But we must do more than simply call for an investigation, because we can’t trust state regulators, who are required by state law to give companies like PSE “a chance to cover legitimate costs and earn a fair profit.” And PSE executives will never abandon fracked gas and coal because those planet-destroying fossil fuels are what feeds the company’s profits. We need to build a local and national movement to bring PSE and other major fossil fuel and infrastructure corporations under democratic public control of working people, so that we can reorient these companies towards clean, renewable energy, and serve people and the planet, not profits. 

This demand must be a central part of any Green New Deal program. Workers and communities, not private investors, need to own the resources democratically if we are to begin the transition off fossil fuels.

Councilmember Teresa Mosqueda with colleagues Tammy Morales to right and Lorena Gonzalez and Kshama Sawant to left during election rally at Amazon Spheres. (Credit: Teresa Mosqueda)
Councilmembers M. Lorena González, Kshama Sawant, Teresa Mosqueda, and Tammy Morales. (left to right) participated at an election rally at Amazon Spheres in 2019. (Photo credit: Teresa Mosqueda)

Last year, our movement fought for and won the Amazon tax to fund Covid relief, affordable publicly-controlled housing, and Green New Deal projects. Beginning next year, this progressive tax on Amazon and the other top 3% of businesses in Seattle will fund $20 million more per year in retrofitting working-class homes to clean energy. 

That is a start, but moving our city off PSE’s fracked gas will require a far larger investment in electrification infrastructure and renewable energy production. This also will create thousands of good union jobs. 

That is why our Tax Amazon movement is demanding an increase in the tax to fully fund Seattle’s Green New Deal. Big companies like Amazon can well afford to pay more. Amazon executives and major shareholders reaped a record $21.3 billion in profits in 2020, and other major Seattle companies like Starbucks and F5 Networks, and corporate mega-landlords, also recorded huge profits.

We cannot afford to wait for the Democratic political establishment to do this. Democrats dominate the Washington State Legislature, but they just failed to advance out of a House committee the Healthy Homes and Clean Buildings Act, which would have required gas companies to set measurable reductions in greenhouse gas emissions and would have supported job creation in renewable energy fields.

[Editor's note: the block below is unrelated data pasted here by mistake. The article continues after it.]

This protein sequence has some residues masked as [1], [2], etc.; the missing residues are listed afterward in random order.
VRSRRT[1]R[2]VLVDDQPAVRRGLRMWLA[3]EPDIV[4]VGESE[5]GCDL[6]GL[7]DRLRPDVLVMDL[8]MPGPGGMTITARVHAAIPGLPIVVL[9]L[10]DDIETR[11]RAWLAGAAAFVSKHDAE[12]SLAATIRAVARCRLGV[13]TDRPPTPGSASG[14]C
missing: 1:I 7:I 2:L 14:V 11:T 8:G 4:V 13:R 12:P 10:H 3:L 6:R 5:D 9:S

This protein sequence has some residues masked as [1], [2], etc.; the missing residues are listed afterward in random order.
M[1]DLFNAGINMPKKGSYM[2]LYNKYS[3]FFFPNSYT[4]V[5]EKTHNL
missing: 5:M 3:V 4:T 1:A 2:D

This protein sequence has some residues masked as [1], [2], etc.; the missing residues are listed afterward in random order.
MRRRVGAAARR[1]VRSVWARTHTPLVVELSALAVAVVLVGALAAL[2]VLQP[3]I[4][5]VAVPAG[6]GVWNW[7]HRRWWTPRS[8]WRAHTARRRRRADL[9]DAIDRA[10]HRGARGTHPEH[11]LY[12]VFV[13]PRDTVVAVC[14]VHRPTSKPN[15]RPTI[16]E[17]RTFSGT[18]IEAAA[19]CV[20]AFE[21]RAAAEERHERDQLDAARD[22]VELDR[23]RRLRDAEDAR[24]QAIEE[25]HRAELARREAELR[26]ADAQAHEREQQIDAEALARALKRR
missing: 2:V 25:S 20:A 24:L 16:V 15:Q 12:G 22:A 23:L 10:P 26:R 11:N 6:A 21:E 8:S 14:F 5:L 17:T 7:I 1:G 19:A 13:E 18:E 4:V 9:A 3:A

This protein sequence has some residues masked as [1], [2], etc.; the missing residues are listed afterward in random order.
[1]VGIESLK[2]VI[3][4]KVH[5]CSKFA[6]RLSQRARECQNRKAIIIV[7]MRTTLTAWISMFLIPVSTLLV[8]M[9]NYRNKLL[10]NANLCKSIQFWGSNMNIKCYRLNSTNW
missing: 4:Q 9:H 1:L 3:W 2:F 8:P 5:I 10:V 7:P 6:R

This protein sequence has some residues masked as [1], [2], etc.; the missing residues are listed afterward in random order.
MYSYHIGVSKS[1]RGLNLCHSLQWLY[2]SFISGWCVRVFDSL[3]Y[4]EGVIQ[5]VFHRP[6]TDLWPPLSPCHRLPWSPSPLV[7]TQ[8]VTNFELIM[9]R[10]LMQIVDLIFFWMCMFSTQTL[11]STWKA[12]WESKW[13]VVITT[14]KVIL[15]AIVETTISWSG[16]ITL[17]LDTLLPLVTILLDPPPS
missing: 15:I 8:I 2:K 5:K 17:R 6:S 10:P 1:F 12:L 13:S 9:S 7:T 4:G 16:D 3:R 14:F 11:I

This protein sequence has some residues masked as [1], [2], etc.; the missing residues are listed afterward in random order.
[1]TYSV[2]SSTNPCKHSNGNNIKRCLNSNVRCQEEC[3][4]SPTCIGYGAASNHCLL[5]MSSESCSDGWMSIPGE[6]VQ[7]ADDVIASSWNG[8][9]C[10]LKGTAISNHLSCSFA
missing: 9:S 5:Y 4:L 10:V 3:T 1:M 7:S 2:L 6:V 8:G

Guess which leading company figured among those the Democrats capitulated to? PSE, which has spent a staggering $3.3 million in lobbying the Democratic-controlled state government over the last five years, and this year boasts no fewer than eight lobbyists in Olympia, including the chief of staff to former Democratic Governor Christine Gregoire.

PSE also contributed a stunning $2.4 million in political donations in local and state races and another $360,000 in federal campaigns in the last decade. PSE knows how to spread its money around, giving to both Democrats and Republicans, but overwhelmingly favoring Democrats since they have held political power in our state over that period. With all that corporate cash, it’s no wonder that PSE gets its way with the Democrats. (PSE also made a $20,000 donation to the local Chamber of Commerce PAC in 2019, joining Amazon in an unsuccessful attempt to defeat me and other progressive City Council candidates.)

That is why we have to build an independent, democratically-accountable movement of workers, students, retirees, union members, communities of color, small business owners, LGBTQ community members, immigrants, socialists, progressive rank-and-file Democrats to demand climate justice, including an end to PSE’s profiteering and an increase in the Amazon Tax to fund Green New Deal energy conversion projects.

That flare on the sidewalk on February 24th was a call to action for our movement. As the worker who wrote to our office stated, “I personally look forward to the natural gas systems to be safely deactivated so that the region can move towards cleaner, more efficient renewable energy sources. The sooner the better, and safer for all of us.”

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Councilmember Kshama Sawant (Guest Contributor)

Kshama Sawant has been on the Seattle City Council since 2014. She represents Council District 3, which encompasses Capitol Hill, the Central Area, Judkins, Madison Park, and Montlake. She is a member of Socialist Alternative and holds a PhD in economics. Follow her on Twitter at @cmkshama.

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mike b

tl:dr tax Amazon and big business, build a movement. Rinse and repeat for any issue. lol

Bob

[Off-topic]

LMAO

[Ad hominem / off-topic]

asdf2

My understanding is that as long as we still run oil-burning engines for transportation, oil drilling releases natural gas as a byproduct, so it’s either burn the gas in a way that generates useful energy, burn it at the well and waste the energy, or (even worse) simply release the unburned gas into the atmosphere.

Seems like if the carbon emissions are going to happen anyway, you may as well burn the gas somewhere that generates useful heat and electricity.

Solidarity

Electric vehicles are quickly becoming the new standard. Production is increasing and we’ll see major developments over the next few years.